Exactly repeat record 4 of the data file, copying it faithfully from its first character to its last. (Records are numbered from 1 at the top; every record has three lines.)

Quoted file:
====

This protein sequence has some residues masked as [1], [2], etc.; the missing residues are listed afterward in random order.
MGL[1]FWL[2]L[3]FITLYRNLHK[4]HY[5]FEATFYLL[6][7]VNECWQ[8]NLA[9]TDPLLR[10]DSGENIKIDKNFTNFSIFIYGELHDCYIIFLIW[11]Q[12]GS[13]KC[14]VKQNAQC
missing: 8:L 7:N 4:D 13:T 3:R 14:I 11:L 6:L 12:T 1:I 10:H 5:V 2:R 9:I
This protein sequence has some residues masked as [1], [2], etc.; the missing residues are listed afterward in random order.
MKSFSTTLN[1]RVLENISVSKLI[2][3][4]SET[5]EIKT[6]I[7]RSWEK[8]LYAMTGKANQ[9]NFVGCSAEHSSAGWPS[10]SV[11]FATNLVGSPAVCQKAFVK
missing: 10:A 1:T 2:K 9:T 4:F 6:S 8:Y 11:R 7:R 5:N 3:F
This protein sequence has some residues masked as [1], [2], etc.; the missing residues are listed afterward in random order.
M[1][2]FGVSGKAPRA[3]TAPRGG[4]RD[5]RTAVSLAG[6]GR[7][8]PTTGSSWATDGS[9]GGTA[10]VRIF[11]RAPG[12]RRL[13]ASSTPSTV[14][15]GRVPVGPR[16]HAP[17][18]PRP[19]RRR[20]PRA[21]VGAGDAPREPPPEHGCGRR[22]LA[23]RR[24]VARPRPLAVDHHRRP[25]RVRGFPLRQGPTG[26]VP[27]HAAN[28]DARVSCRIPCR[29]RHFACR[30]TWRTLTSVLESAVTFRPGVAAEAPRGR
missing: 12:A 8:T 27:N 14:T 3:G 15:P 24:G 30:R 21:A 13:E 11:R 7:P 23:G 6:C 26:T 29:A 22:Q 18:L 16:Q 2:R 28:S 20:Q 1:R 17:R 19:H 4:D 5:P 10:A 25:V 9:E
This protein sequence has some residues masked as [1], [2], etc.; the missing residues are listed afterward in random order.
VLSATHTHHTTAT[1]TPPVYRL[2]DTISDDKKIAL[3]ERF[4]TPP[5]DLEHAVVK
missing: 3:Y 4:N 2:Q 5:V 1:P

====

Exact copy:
This protein sequence has some residues masked as [1], [2], etc.; the missing residues are listed afterward in random order.
VLSATHTHHTTAT[1]TPPVYRL[2]DTISDDKKIAL[3]ERF[4]TPP[5]DLEHAVVK
missing: 3:Y 4:N 2:Q 5:V 1:P